*** war and social upheaval: Soviet Communism Lavrenity Beria

Soviet Communism: Lavrenity Beria (1899-1953)

Lavrenity Beria
Figure 1.--Lavrenty Beria was one of the truly evil persons of the 20th century. He was blunt with subordinates, but obsequious around Stalin. Here he is holding Svetlana at Stalin's dacha. We are not sure what the fellow with headphones is doing. Stalin's close assocites socialised with him. The other's around Stalin feared Beria and warned their children to be cautious around him. Stalin was prepaing to get rid of Beria at the time he died. He very well could have succeeded Stalin, but the one thing that Stalin's close associates vying for power agreed on when Stalin died was the need to eliminte Beria.

Lavrenty Beria was like Stalin not a Russin but Georgian. He was born in Merkheuli, near Sukhumi, in Georgia (1899). He grew up in a Georgian Orthodox family. His father was a landowner,which was not helpful in establishing his workingclass credentials. He has dome knowledge of the petroleim industry and became involved iwuth fighting in Azerbaijan. He becme involved in the security service, but was almpst executedfor bavking the ring side. It was a mistake he never made again. He soon joined the Chekka. He helped supress a Georgian national revolt (1924). He executed some 10,000 rebels, essentially making his career.Stalin noticed him and Beria becme a staunch spporter. And Stalin turned to him whn he launched the Freat Terror (1934). The terror ended as Stalin decided to scale it back (1938). Stalin finally decided to stop the mass killing operations. It is not clear just why. It may have gone beyond what he had planned. Or he may have decided that he had achieved his goals. He relieved the overseer of the purges, Yezhov, and then had him purged. This had two advantages for Stalin. It made it look like he was not resonsible and the execution of Yezhov destoyed much of the evidence of his envolvement. Stalin appointed Lavrenty Beria, a fellow Georgian and close confidant, as the new NKVD chief. This period is thus called the Beria thaw. Beria ordered mass operations ended. He abolished the units set up for extrajudicial executions. Stalin reduced the terror, although he never completely abandoned it. Beria along with Yagoda is one of the true evil figures in the history of the 20th century. Stalin appointed Beria head of the NKVD (1938). Beria as NKVD chief became Stalin's chief administrator to continue the Terror. Beria was involved in all aspects of the Terror. He is known to have even participated in the torturing of those arrested. He personally organized mass operations such as the murder of the Polish officers in the Katyn Forrest. Like Himmler, Beria was a gifted administrator and organizers. Stalin gave him other key assignments such as building an atomic bomb. By all accounts he was a loving father and granfather. His attributes as a husband, however, were very different. He is known to have kidnapped countless women off the streets of Moscow and raped them. In the end when he learned that Stalin was about to have him arrested, he poisoned Stalin. Beria was no fool. He knew what Stalin did with NKVD chiefs who possessed so much knowledge of his apalling acts. His Politboro colleagues knowing him all to well, before he could effectively use the NKVD to place himself in power, had him tried and executed for actions comitted while head of the KNVD. Beria was the most feared man in the soviet Union, including by those in Stalin's inner circle. They warned their children to be careful around him. He was blunt with subordinates, but obsequious around Stalin. A Russian reader writes, "Somehow western historians often think that Beria was a kind of monster, but Khruschev was white and fluffy angel. Yes, after Stalin's death Khruschev began to soften Soviet totalitarism. But Beria too planned to soften it - and even he succeed to make some important steps, for example, a 'great amnesty' of summer 1953 when more than 1.2 million prisoners of the Gulag were released. All Stalin's servants after 'the Master's' death made some steps to lesser their part in repressions and, well, "to rebrand" themselves." This reflects the line after Khruschev replacement to demomnize him and to rehabilitate Stalin and Beria.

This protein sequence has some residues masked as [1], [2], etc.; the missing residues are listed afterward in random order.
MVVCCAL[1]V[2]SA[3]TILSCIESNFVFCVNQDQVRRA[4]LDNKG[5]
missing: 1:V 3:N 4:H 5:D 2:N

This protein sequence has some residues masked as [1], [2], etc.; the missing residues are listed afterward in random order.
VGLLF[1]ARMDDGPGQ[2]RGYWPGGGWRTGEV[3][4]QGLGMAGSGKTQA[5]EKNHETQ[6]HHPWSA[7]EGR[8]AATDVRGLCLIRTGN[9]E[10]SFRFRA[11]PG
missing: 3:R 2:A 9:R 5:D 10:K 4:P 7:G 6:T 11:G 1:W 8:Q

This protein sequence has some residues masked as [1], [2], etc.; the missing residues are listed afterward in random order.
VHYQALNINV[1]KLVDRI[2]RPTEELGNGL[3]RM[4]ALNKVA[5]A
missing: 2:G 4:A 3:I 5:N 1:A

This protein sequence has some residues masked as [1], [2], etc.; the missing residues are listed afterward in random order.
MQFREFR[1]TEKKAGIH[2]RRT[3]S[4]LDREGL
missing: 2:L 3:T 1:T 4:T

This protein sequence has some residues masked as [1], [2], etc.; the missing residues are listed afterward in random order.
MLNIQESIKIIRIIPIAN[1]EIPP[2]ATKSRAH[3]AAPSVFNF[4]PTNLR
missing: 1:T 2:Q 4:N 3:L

Khrushchev, Nikita. Edward Crankshaw, intro, commentary, and notes. Strobe Talbott, trans. and ed. Khrushchev Remembers (Little Brown: Boston, 1970), 639p.


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Created: 9:44 AM 10/25/2015
Last updated: 9:44 AM 10/25/2015